For the first time since November 3, 2013, the Moon will completely cover the disk of the Sun on March 20, resulting in a total solar eclipse.
I wish I could have been in Europe to view the Solar Eclipse but I guess pictures still tell a thousand words.
On the morning of March 20, the UK will be plunged into darkness with a full solar eclipse - the likes of which we won't see again until 2026.
This is a rare form of eclipse that shifts between being a total solar eclipse and a an annular eclipse.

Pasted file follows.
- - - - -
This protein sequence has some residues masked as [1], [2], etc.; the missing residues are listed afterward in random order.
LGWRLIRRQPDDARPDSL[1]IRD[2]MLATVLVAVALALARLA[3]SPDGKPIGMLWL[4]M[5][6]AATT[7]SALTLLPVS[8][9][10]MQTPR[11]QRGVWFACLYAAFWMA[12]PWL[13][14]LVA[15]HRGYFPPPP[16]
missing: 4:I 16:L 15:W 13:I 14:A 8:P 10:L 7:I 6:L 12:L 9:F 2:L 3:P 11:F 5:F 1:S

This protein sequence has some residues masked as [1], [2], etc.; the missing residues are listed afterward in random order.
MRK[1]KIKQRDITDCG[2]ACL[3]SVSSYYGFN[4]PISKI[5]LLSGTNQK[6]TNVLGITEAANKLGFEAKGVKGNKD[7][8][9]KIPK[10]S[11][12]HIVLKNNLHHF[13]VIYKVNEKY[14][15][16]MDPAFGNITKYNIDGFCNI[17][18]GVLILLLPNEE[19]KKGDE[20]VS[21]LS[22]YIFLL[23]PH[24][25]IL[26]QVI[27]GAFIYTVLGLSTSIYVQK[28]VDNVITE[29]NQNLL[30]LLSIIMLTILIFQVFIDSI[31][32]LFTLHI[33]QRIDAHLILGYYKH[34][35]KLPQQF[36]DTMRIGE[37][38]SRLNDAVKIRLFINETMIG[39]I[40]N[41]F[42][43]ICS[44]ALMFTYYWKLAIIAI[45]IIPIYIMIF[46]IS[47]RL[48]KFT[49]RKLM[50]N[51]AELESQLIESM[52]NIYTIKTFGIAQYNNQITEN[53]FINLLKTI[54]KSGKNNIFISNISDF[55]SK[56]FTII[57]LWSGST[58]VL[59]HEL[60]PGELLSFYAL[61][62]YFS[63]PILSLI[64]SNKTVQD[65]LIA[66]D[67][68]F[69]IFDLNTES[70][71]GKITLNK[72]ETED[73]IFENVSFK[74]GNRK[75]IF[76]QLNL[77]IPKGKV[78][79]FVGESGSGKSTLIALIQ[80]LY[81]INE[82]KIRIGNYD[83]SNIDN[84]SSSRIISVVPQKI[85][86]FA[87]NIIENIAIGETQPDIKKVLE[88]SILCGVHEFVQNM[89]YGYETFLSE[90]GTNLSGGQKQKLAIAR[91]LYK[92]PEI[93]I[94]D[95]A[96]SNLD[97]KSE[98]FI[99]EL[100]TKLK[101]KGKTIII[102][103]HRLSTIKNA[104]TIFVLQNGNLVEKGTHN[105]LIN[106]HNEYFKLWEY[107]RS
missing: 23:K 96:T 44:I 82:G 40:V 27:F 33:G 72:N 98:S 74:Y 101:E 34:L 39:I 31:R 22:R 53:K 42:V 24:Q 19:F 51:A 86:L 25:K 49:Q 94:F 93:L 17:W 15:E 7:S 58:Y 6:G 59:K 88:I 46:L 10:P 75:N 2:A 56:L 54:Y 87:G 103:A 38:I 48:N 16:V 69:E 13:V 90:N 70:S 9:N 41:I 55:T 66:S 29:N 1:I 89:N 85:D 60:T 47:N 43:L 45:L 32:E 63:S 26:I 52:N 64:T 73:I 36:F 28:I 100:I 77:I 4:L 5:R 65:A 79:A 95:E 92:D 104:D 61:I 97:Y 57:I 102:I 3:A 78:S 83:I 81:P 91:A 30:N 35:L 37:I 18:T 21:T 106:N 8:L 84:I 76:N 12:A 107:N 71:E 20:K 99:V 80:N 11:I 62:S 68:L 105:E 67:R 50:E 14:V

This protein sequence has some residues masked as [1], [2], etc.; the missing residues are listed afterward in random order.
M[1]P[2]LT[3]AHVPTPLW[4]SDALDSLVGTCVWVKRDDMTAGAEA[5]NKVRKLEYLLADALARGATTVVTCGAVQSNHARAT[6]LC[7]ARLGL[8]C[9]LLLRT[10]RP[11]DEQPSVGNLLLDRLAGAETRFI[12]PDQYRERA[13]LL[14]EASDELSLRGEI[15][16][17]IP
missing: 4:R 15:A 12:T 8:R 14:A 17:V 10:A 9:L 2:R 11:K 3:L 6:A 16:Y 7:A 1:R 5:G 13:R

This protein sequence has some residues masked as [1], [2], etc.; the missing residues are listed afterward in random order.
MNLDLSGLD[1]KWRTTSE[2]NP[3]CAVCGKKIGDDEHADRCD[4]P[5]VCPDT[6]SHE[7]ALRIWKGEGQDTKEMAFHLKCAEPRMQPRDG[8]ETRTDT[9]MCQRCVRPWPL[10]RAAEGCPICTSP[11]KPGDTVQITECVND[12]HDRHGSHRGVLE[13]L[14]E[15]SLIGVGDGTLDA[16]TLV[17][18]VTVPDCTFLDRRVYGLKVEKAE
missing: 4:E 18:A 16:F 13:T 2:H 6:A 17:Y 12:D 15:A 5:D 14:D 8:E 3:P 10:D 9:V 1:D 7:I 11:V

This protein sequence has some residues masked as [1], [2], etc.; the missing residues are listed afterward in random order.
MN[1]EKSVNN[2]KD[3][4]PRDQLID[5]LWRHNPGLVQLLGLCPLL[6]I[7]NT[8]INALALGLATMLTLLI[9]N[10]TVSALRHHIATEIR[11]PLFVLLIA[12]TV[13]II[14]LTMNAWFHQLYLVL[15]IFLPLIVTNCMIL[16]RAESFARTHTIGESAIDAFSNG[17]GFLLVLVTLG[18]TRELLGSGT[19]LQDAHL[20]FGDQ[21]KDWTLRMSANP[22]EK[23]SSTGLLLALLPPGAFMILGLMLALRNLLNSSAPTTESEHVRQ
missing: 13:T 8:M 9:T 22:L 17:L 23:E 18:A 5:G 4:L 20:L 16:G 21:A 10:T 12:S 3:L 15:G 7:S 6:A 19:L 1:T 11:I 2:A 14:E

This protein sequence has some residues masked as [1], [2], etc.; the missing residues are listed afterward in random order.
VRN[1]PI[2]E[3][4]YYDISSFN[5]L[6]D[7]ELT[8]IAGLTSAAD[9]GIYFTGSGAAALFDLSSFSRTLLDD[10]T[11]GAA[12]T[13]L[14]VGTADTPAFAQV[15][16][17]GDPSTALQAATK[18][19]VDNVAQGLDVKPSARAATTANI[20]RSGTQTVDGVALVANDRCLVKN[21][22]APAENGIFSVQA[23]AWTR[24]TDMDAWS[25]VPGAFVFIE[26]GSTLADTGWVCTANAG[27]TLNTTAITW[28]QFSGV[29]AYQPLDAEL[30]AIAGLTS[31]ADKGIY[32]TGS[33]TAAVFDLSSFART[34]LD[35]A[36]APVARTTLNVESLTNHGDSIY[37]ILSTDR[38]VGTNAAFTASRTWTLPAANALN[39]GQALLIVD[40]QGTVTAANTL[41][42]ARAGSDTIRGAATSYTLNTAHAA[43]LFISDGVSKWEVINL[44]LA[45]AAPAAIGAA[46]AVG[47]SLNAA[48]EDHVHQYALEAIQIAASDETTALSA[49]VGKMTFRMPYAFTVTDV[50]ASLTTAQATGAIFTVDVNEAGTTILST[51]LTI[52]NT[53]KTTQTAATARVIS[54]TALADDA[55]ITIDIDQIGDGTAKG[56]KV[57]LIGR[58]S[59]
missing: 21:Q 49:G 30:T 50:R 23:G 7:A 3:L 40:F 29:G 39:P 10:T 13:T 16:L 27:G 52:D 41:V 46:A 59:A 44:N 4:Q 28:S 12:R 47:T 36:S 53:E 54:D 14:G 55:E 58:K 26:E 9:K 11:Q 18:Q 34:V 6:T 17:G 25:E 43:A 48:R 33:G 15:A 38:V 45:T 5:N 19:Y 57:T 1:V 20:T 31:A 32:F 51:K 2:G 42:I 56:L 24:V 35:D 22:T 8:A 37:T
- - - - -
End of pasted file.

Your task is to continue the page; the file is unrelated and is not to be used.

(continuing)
Solar eclipses happen, on average, 2.4 times a year but it's only very rarely that we see a full solar eclipse. In 2003, 2006, 2008 and 2011 there were solar eclipses visible from the UK, but they were all only partial. Although the upcoming solar eclipse will be a total eclipse for the UK, most of Europe, North Africa and Northern Asia will only see a partial eclipse.
Lunar eclipses As well as solar eclipses, there are also lunar eclipses that occur when the Earth comes between the sun and the moon.


You may not be aware of it, but there are four different types of solar eclipse: total, partial, annual and hybrid.



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